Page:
Sunday, July 14, 2024
HomeOil & GasAspiring to be the regional gas hub: the role of Turkey and...
Powered by

Aspiring to be the regional gas hub: the role of Turkey and other SEE countries

At the beginning of January, Turkey’s state-owned gas firm BOTAS signed a long-term deal with Bulgaria’s state gas company Bulgargaz, giving the latter access to its gas network and Liquefied Natural Gas (LNG) terminals to help bring in supplies.

Indeed, looking to further diversify its supplies, Bulgaria has shown a huge interest in Turkey: already at the end of 2022, Bulgaria’s Energy Minister Rosen Hristov said that “a systematic supply of gas from Turkey” was to be expected following some negotiations. Practically, under the 13-year agreement, Bulgargaz will have long-term access to five LNG terminals of BOTAS which will also provide transit through its network to Bulgaria.

A crucial stepping stone for Turkey to become a gas hub

Fatih Dönmez, Minister of Energy and Natural Resources of Turkey said that the agreement will allow Bulgaria to transport about 1.5 billion cubic metres (bcm) of gas per year until 2036. He also defined the agreement as an important step in increasing the natural gas security of the Balkan region and a crucial stepping stone for Turkey to become a gas hub.

“Turkey wants to position itself as the biggest gas hub in the region,” confirms Eser Özdil, Nonresident Fellow at the Atlantic Council. “Based on this approach, we observe that Turkey has been increasing its cooperation with countries in the SEE region via bilateral agreements.”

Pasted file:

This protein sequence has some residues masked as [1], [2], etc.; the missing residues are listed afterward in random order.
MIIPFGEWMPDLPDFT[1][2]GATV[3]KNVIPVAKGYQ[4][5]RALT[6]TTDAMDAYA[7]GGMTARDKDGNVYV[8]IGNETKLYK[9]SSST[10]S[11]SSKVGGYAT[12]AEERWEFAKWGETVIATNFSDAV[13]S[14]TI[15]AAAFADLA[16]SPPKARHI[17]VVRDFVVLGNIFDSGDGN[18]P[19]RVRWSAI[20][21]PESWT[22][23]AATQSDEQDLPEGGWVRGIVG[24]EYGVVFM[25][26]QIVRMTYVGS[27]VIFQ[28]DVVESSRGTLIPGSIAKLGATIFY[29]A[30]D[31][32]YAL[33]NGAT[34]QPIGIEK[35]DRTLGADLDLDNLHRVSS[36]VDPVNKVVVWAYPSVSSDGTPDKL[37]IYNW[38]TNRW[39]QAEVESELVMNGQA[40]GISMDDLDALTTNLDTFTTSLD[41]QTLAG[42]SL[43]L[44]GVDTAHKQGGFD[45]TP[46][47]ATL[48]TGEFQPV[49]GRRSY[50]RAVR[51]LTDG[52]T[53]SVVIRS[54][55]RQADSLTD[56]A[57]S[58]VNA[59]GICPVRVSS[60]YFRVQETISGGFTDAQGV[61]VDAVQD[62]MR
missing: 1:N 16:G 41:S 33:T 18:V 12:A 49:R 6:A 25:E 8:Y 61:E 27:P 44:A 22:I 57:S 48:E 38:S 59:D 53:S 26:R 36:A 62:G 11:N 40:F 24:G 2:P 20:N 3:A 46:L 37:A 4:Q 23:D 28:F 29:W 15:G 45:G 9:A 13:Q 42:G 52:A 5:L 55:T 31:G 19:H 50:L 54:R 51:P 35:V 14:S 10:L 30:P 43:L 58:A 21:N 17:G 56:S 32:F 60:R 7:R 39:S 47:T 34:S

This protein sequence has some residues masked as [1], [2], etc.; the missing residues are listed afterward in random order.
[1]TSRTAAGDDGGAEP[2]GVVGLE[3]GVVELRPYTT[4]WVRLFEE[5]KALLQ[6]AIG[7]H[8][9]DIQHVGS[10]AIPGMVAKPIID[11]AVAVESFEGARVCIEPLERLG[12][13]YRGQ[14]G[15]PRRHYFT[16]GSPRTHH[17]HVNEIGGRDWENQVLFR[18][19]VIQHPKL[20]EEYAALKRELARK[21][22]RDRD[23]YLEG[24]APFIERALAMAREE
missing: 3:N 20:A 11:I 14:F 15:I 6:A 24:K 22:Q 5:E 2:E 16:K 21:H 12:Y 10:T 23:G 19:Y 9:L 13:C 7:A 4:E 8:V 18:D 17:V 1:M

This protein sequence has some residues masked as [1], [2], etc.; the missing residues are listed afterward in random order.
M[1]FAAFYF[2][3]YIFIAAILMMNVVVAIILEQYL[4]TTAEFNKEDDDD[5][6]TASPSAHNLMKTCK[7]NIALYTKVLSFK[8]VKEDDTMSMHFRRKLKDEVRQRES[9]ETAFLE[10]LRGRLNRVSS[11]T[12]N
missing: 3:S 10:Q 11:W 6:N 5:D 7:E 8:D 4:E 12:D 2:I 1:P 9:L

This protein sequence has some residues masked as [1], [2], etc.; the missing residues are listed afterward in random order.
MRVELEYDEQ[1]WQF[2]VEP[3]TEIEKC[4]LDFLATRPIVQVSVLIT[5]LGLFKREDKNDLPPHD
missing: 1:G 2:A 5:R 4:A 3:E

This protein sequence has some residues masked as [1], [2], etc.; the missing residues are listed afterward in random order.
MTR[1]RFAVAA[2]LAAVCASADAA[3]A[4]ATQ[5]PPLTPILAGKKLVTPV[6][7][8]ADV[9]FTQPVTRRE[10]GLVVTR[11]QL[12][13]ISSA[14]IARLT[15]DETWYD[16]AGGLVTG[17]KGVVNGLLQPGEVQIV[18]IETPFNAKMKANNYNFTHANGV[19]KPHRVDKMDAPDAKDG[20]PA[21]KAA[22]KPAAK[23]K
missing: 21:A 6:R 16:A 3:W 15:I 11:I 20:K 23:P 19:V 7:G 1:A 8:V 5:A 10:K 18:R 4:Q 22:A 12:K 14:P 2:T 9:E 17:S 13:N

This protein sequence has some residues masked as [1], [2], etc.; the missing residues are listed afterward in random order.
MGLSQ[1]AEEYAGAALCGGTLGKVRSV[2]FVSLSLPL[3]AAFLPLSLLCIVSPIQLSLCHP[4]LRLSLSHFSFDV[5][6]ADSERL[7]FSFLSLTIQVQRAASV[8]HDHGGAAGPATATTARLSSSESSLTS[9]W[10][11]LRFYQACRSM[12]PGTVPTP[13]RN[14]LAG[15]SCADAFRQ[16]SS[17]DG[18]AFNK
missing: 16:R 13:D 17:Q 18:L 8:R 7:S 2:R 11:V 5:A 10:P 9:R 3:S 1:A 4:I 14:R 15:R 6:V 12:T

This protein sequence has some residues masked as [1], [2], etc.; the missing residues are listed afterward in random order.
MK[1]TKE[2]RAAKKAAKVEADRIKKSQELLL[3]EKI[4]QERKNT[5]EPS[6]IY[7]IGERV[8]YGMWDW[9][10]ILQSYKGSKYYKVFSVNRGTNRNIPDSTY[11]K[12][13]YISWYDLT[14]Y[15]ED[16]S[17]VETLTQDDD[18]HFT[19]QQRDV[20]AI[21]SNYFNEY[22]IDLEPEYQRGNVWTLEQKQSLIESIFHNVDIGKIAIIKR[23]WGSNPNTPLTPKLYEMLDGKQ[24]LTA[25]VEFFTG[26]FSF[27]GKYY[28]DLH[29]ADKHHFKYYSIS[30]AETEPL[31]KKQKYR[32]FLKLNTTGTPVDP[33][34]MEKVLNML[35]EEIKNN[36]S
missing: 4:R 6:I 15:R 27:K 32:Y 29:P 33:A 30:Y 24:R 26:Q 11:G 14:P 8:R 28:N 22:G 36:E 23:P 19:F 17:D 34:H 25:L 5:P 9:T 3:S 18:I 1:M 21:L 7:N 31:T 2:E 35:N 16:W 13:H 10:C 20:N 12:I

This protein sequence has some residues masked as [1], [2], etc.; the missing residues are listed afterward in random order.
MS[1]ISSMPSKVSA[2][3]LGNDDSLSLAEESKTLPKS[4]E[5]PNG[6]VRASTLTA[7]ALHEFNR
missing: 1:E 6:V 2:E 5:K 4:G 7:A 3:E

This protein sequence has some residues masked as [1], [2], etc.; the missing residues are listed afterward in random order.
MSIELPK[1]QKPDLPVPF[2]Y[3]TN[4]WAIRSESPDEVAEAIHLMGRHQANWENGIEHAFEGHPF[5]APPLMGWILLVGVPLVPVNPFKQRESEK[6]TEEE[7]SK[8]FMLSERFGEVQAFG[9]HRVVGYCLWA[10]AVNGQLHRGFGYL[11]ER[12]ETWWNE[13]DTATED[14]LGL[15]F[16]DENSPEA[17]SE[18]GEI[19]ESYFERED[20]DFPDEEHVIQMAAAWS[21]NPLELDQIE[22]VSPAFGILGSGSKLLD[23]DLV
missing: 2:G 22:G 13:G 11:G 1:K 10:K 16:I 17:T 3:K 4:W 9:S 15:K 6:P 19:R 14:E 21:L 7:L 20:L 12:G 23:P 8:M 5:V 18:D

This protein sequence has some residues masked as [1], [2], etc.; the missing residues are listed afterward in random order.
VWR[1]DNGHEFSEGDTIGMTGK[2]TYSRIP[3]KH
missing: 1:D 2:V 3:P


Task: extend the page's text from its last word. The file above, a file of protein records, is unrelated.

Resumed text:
“The BOTAS-Bulgargaz deal came at a critical moment for Bulgaria when the country encountered serious gas supply problems after cuts of Gazprom flows,” he tells CEENERGYNEWS. “In essence, such deals should be considered positive with a regional solidarity perspective, for a short, limited-term with a clear crisis management plan. However, the deal signed between BOTAS and Bulgargaz ensures access to the latter for 13 years to the Turkish grid and LNG terminals owned and operated by BOTAS, which will limit access of third parties to relevant infrastructure which is obviously not compatible with liberal gas trading principles.”

He goes on by underlining that there is no clear explanation of how the interconnection capacity between the two countries will be operated.

“Though we don’t know the full terms of the agreement, non-transparent capacity allocations and exclusivity given to a certain company limits the liquidity of the cross-border trade which is also not aligned with Turkey’s hub aspirations,” he adds.

Cooperation is key to increase liquidity and cross-border trade

Minister Hristov also described the long-term gas supply deal as a “historical document”.

“With this agreement, we are securing the opportunity to buy gas from all global producers and offload it in Turkey, which best suits Bulgaria logistically,” he underlined. “Over the past year, we had serious problems with LNG supplies precisely because of the lack of infrastructure. Now, together with our colleagues from Turkey, we are solving this problem.”

Previously, Russia provided more than 95 per cent of Bulgaria’s gas, until supplies were halted in April 2022 when Bulgaria refused to pay for gas in rubles. Thus, the country started to cover its consumption differently, with a third of its annual gas needs coming from Azerbaijan (1 bcm) and through the Interconnector Greece-Bulgaria which was inaugurated last October and whose capacity for gas transmission is currently 3 bcm per year with the option to reach 5 bcm. Indeed, also Greece plays an important role as a gas supplier to the region and it also prides itself on being the regional gas hub.

For Mr Özdil neither Turkey, Greece, Bulgaria nor other regional countries are competing to become a regional gas hub.